Firstly, I am sure not everyone has the same misconceptions I did about Los Angeles, and I am in no way meaning to cause offense with my views. This is just a light-hearted, tongue in cheek look, at the worries I had moving from the UK to LA, and how happily I was proved wrong.
- Everybody will be glamorous/beautiful/dressed impeccably every second of every day.
Although I enjoy shopping and putting together outfits as much as the next girl, I did have a few reservations that my high street wardrobe, and tendency towards Primark rather than Prada, wouldn’t cut it here in La La Land. It turns out that people are more relaxed and casual about their attire here, than in any of the major cities I have lived in, back in the UK. I am sure this is partly dependent on which area in Los Angeles you happen to live in, (this place is huge) and given that we opted for Redondo in the South Bay, known for its beaches , surfing and farmers markets, we should have expected a slightly more bohemian way of life. People are still unreasonably attractive and in amazing shape – but it is quite acceptable to go an entire day, and on to drinks in the evening, wearing nothing more than a t-shirt, yoga pants, and sandals. Granted the yoga pants are designer and probably cost a month’s rent back home, but the emphasis is still placed on comfort and practicality over style. I am sure if I were to venture into Hollywood or shopping on Rodeo Drive, then it would be a different story, and it’s nice to dress up now and again for special occasions – but I am enjoying embracing a more laid back style; I just need the surfboard!
2. I will have to learn to live off green juices, kale and sushi.
This one is about fifty percent true. It is a strange mix of health conscious cafes and fast food burger places here in LA, and you’re never more than fifty feet from either. There isn’t much of a middle ground in my opinion, which means my diet has been split into either extremely virtuous or heart attack inducing, depending on my mood that day – probably not the healthiest lifestyle, but I’m still working on finding a balance. I have come to love (much to Nic’s disgust) the occasional green juice, and I love how easy it is to find wholesome, organic produce. One word of warning is how expensive it can be to eat healthily here – Nic and I naively wandered into Wholefoods during our first week here, filled our trolley with a weeks worth of groceries, and ended up paying well over $300 for the privilege. An $8 punnet of strawberries quickly becomes a luxury, rather than a basic, and it turns out that you can put a price on the smug self righteousness of ‘clean living’. On the same road as Wholefoods, there is a McDonalds, KFC and In ‘n’ Out; and we are fully embracing the American junk food scene as well- perhaps too enthusiastically! Overall it is wonderful to live in a city with so much culinary choice; Nic and I are big foodies, and having access to burgers, pizza, sushi, salads, Japanese barbecue, and tacos, delivered to our door at pretty much any time of the day is great – and a big step up from Rugby’s options!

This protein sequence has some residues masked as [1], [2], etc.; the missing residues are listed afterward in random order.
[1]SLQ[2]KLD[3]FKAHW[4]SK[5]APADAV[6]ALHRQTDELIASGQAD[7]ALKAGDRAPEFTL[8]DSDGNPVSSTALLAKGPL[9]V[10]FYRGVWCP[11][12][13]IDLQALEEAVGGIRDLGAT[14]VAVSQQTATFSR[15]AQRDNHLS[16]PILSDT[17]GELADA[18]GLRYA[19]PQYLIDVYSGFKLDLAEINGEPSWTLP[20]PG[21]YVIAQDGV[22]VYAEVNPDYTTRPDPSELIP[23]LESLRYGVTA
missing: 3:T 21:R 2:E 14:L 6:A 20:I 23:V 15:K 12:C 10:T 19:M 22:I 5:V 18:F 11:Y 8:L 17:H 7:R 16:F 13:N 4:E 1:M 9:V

3. People will be so beautiful/confident/successful, that they may be a tiny bit judgmental.
This was a terrible generalization to even cross my mind, and my only defense is that it was at least somewhat intended as a compliment. My magazine cover/movie screen images of LA and the people who live there, were so jaw droppingly gorgeous and intimidating, that I genuinely worried they may not be interested in a plain Jane from the UK. In actual fact, Los Angeles is just a place, and the people here are just people; they come from all over the world, from all walks of life, and have the same problems as anybody else. If anything I’ve found people are even more welcoming and positive here than in the UK. (sorry, but that’s the truth!) I often have strangers chat to me and offer advice, and they throw compliments around like glitter. Within 15 minutes of leaving my apartment last week I had 3 separate people compliment me on my perfume, my shoes, and my bag. Yes, we could argue that this is superficial and disingenuous, but it brings a smile to my face, and to many others; and often these compliments evolve into longer conversations. The outgoing nature of Americans can be a little daunting at first, because we are so much more reserved in England, but it’s actually lovely to interact with people more, and their positive attitudes have allowed me to grow in confidence when chatting to strangers and meeting new people.
So there we have it- three reasons why you should never judge a book by it’s cover, or in this case a postcard.